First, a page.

Tackling Our Mental Health Crisis by Elevating the Patient’s Voice
By: Melissa Stevens, Executive Director, Center for Strategic Philanthropy
The world is just beginning to come to grips with the enormity and urgency of our global mental health crisis. An October 2018 report by the Lancet Commission on Global Mental Health concluded that “all countries can be thought of as developing countries in the context of mental health.”
The United States is no exception.
- 1 in 5 Americans suffers from mental illness.
- About 35 percent of adult Americans with serious mental illness are not receiving mental health treatment.
- 70 percent of youth in U.S. juvenile justice systems have at least one mental health condition and at least 20 percent live with a serious mental illness.
- Serious mental illness costs America $193.2 billion in lost earnings per year.
- Heartbreakingly, each day an estimated 18–22 veterans in the U.S. die by suicide.
With this somber reality as a backdrop, the Milken Institute Center for Strategic Philanthropy (CSP) in partnership the Depression and Bipolar Support Alliance (DBSA) set out to determine a collective way forward by asking the very people who are the most expert — those living with mental illness. Together, we released the “Supporting Wellness” survey earlier this year to people living with depression and bipolar. This survey was formed to better understand individual experiences of depression and bipolar across the lifespan. Participants were asked about the impact these conditions had on respondents’ lives, how they personally define wellness, and what research they think should be prioritized.
We have been absolutely thrilled with the response. To date, we have received over 6,250 responses from individuals with depression or bipolar and their loved-ones. This data is being directly incorporated into the Well Beyond Blue, a multi-year campaign managed by DBSA that includes a first-of-its-kind Patient Focused Drug Development meeting that is taking place today (November 16, 2018) and brings together FDA officials with people living with depression to collectively explore new treatment options.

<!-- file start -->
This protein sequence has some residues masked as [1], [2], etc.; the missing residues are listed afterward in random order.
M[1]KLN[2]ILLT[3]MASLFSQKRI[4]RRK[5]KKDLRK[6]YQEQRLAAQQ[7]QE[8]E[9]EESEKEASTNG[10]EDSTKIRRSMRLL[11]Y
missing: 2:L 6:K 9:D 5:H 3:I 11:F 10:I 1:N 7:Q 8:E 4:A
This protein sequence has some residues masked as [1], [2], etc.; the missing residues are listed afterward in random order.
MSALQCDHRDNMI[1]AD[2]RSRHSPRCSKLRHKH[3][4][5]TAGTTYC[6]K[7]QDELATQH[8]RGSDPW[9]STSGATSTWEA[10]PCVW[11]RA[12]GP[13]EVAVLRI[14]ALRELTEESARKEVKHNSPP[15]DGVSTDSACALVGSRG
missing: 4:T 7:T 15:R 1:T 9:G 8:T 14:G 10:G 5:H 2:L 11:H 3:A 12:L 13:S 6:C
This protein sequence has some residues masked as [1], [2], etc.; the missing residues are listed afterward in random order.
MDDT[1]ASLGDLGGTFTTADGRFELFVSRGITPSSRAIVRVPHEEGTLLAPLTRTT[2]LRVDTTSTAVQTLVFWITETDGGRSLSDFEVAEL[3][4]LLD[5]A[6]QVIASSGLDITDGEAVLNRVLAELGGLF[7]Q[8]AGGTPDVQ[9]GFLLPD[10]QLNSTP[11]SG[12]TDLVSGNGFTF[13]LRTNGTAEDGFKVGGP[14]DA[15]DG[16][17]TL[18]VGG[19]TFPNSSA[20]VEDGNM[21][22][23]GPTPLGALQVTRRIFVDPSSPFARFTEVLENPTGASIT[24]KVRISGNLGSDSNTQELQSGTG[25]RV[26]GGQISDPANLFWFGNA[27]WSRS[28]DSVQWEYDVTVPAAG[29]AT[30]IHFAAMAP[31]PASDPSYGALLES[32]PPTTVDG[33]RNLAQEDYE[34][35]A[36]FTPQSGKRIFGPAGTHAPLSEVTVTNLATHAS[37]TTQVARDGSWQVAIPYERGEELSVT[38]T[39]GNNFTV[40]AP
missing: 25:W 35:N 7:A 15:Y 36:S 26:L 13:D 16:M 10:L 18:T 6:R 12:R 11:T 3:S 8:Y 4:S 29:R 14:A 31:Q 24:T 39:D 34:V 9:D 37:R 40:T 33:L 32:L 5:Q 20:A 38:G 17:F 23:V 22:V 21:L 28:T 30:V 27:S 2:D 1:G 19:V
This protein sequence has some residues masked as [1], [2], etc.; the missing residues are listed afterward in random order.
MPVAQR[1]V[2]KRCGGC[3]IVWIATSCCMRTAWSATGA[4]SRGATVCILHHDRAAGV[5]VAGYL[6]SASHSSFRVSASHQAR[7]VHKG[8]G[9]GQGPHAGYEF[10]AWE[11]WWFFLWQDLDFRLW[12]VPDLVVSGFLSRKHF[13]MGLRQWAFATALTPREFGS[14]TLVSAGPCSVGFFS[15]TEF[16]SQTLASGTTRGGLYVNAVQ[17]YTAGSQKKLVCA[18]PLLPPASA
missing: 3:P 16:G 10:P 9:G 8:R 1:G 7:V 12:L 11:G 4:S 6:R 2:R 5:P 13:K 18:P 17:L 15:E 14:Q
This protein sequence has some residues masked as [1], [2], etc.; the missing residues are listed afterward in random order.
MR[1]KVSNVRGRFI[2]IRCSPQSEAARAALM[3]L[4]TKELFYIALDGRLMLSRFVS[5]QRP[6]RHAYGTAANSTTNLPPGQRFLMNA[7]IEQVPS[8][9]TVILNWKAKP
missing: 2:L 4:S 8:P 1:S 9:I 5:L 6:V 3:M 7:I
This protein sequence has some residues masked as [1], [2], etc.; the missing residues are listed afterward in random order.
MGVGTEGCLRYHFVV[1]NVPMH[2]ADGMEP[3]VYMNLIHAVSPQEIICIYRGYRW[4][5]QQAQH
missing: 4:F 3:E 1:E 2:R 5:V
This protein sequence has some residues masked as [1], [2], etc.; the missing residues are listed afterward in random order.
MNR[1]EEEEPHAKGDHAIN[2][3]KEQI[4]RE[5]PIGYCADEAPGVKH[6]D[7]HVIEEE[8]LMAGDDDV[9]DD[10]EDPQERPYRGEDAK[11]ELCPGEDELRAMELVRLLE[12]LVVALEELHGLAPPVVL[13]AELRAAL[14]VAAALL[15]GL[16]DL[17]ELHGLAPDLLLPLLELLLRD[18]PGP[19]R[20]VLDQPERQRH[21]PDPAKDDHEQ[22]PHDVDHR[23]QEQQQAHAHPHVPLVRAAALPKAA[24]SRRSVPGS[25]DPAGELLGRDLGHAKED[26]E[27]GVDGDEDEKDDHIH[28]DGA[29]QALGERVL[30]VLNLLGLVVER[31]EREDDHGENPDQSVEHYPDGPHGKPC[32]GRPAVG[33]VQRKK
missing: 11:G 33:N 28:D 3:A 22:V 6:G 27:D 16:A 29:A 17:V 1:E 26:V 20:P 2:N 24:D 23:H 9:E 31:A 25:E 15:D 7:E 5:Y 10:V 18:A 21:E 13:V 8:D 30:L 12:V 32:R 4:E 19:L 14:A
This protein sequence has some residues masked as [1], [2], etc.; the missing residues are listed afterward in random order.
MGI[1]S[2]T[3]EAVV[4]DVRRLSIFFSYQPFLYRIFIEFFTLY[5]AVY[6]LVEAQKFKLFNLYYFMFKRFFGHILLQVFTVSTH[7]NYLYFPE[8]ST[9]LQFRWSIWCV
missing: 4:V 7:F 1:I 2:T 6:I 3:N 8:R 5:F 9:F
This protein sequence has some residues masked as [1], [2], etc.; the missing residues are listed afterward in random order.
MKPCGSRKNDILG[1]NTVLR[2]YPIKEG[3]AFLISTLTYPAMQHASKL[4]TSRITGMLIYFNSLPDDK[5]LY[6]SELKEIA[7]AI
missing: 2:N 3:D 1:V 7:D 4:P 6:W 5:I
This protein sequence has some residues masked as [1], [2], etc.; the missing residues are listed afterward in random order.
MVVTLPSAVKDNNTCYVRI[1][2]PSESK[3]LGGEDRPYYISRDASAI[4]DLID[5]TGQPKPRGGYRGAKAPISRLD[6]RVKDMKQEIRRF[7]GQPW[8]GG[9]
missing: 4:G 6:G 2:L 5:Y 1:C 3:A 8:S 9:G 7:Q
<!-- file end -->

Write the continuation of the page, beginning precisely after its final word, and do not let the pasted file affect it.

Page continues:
What did we discover?
To move the conversation forward, I summarized some of the key findings from the survey late last month during a panel discussion that featured speakers from the National Institute of Mental Health, the Born This Way Foundation, RWJBarnabas Health, the Milken Institute Center for the Future of Aging, and the National Institute of Justice at the Milken Institute Future of Health Summit.
For example, we found that more than two-thirds of survey respondents indicated their symptoms started before the age of 18. In response, Cynthia Germanotta, co-founder of the Born This Way Foundation alongside her daughter Lady Gaga, reflected on how youth will ultimately be at the center of the solution to the global mental health crisis and that we must empower them to build a kinder, braver world.
We also found that respondents came from all age groups, and more than three-quarters of respondents indicated that depression or bipolar had a significant impact on their lives. Nora Super of the Center for the Future of Aging noted that no matter the stage of life, stigma around mental illness should be eliminated and highlighted the importance of loneliness as a risk factor for elderly populations.
Where do we go from here?
One of the tenets of the Milken Institute is putting the patient at the center of health and research conversations and solution development. By bringing lived experience into the equation, we hope to support ongoing efforts to redefine research priorities and treatment development for a variety of mental health conditions. Ultimately, these voices will guide therapeutics and reconfigure well-being goals. Our survey demonstrates that individuals living with depression and bipolar are savvy about treatment gaps and what research needs to be done. We are confident that their input will bring us all closer to where we need to be to substantially tackle our mental health crisis in the US and around the world.
A full report on our survey findings will be published in early 2019. You can learn more about our preliminary findings from the patient-input mental health survey on STAT News.
To learn more about the Center for Strategic Philanthropy, visit our website here.